Having grown up in a fairly rural area with a family that possessed both culinary adventurousness and ingenuity, I have a deep seated appreciation of foraging. While the things you can get in a more rural area in the Pacific Northwest are a little different than you can get in the suburbs of the San Francisco Bay area, all of California is really blessed with an abundance of edibles just waiting for the taking.
Over the past two years living in the ‘burbs, I’ve kept my eyes open to see what was around me. There really is a crazy amount around, if you’re just willing to look. Many people have fruit trees that are unmaintained, the fruit going to waste in their yard. If you just ask, they’ll often let you pick some. Other bushes grow over fences and onto the sidewalk. My general rule of thumb is, unless I’ve asked, it has to be A) obviously going to waste (lots of fallen fruit) and B) somewhat in the public domain (over sidewalks, on city land, etc.).
I don’t just walk into a random person’s yard without their permission and jack their peaches. In fact, that tends to anger me. We have a very nice, huge avocado tree in the front of our complex, but someone who didn’t speak much English was there with a professional fruit picking poll with the obvious intent of selling them for profit. Thus, even though I pay rent to live where I do, I don’t much get to enjoy the abundance of avocados on that ancient tree.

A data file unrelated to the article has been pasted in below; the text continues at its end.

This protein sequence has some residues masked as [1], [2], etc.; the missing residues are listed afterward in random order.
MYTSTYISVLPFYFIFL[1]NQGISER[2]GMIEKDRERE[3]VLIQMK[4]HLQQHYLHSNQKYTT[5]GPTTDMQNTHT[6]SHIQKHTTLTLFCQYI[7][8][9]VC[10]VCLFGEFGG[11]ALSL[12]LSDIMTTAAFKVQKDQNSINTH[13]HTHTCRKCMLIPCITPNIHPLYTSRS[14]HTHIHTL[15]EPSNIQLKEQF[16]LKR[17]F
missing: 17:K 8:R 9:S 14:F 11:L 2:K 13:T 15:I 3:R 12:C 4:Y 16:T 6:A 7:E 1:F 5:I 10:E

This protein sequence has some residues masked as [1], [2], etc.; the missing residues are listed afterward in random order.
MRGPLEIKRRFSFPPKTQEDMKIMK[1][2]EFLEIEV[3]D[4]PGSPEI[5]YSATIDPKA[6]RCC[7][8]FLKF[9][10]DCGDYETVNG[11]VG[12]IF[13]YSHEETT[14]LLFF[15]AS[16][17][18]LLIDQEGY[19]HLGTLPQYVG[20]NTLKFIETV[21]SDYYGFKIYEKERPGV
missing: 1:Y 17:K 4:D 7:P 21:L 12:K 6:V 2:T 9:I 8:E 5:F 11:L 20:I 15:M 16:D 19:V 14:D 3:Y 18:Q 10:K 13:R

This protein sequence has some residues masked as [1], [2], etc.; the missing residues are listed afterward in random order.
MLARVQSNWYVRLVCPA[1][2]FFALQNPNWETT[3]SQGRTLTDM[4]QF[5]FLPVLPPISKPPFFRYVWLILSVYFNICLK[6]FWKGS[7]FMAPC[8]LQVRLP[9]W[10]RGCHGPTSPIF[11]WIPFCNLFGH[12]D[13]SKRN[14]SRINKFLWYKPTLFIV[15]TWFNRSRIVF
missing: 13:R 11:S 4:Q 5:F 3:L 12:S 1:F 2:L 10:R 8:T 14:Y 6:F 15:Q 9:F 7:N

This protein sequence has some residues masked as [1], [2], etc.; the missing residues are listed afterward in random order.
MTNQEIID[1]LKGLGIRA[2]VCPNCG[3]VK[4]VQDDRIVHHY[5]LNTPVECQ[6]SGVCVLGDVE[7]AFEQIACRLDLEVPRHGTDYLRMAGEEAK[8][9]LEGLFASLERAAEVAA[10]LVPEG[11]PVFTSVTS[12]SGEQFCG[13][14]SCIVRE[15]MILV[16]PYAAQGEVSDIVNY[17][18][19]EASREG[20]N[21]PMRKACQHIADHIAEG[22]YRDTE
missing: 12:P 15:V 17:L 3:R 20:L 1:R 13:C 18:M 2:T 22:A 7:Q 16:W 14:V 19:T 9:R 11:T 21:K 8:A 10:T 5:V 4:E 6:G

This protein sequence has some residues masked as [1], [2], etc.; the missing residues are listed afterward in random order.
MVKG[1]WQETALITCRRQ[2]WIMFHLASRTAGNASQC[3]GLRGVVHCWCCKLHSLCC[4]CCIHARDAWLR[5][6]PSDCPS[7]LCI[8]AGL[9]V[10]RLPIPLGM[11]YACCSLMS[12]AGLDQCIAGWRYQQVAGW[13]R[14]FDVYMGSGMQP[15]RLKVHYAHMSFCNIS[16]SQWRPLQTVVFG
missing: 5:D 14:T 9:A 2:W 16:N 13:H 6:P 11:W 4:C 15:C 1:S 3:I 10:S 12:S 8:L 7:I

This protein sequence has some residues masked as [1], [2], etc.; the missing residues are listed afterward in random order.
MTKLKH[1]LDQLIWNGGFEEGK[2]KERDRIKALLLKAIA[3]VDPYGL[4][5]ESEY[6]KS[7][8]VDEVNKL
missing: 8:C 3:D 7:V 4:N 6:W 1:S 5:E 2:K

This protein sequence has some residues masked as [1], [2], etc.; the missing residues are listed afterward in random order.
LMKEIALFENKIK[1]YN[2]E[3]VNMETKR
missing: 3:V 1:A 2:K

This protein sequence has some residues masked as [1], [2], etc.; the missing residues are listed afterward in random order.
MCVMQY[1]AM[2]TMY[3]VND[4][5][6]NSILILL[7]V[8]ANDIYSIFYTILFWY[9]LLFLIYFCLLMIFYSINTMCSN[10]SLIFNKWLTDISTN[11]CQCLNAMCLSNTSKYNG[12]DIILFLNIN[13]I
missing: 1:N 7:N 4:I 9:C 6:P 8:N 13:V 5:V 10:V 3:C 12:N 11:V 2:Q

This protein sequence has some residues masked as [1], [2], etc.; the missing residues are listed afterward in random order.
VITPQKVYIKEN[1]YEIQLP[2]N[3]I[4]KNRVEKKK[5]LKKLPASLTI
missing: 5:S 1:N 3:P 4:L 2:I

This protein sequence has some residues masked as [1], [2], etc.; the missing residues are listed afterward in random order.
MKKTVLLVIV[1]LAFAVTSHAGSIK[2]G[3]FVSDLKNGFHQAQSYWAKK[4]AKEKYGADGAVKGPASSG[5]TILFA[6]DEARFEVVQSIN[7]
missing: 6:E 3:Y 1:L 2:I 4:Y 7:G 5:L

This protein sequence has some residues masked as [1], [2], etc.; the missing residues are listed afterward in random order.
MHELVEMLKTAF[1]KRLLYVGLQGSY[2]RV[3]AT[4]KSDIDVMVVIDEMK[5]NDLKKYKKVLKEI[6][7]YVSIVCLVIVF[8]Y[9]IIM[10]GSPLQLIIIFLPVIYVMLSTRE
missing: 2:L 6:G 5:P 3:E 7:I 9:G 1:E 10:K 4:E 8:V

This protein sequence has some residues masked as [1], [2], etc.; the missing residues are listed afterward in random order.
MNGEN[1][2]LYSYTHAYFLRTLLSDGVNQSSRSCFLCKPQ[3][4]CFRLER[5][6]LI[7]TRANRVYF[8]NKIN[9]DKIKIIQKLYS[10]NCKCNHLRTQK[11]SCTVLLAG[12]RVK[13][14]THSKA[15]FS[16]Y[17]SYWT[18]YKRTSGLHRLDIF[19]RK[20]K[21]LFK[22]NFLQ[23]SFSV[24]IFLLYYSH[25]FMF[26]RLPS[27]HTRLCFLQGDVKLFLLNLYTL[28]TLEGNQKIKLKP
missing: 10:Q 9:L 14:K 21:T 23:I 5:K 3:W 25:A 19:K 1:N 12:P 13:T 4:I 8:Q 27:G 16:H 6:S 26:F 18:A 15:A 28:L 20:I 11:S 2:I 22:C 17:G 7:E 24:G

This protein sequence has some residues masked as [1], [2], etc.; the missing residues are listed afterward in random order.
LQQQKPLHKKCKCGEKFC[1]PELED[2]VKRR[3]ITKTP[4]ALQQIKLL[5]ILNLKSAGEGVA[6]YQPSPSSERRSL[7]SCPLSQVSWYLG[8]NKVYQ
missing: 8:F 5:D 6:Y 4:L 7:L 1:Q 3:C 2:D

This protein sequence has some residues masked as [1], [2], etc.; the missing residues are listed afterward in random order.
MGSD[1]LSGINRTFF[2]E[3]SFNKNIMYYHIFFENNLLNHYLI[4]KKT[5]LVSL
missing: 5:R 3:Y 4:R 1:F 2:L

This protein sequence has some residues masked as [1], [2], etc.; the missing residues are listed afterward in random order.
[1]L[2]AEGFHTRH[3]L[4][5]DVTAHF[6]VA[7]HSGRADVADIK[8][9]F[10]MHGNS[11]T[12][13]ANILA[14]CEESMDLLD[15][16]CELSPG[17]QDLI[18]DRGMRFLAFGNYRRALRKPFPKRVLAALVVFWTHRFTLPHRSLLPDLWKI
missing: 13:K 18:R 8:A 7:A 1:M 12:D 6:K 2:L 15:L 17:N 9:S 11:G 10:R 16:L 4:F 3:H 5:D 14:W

Anyway, since about September, I’ve been a bit more into documenting my foraging activities, so here are some pictures.
black mission figs and lemons, all in my shirt.
mission olives from my friend Ben's tree (turned out to be somewhat of a bust, thanks to olive fruit flies)
chanterelles near my parents' house
December was a little busy and full of rain, so there wasn’t a whole lot of time for foraging.
citrus critical mass: lemons, meyer lemons, yellow grapefruits, and mandarin oranges
To me, it almost seems crazy to buy fruit now, just because of the overabundance all around. There are a number of benefits to foraging: 1) You know where your food is coming from 2) A carbon footprint of near zero if you walk or bike 3) Most of these fruits are grown without pesticides 4) People with fruit trees in their yard also tend to get sick of the fruit after a while, and if you asked if you could take or buy some, they’d probably be pretty glad. One thing to keep in mind though, is to pick sustainably. This generally means being nice to the trees/bushes/fungi and not ripping them to shreds or beating them up, leaving some for others and so that the source can keep producing for years to come.
Anyway, I’m not going to tell you where my foraging locations are. That’s somewhat top-secret, just because if there are too many people hitting up the same trees, bushes, or mushrooming grounds, there just won’t be that much left! My best advice is to just wander around your neighborhood, get to know your neighbors, and keep your eyes open. There’s plenty out there waiting for you.
Any ideas on what I should do with all this citrus? :)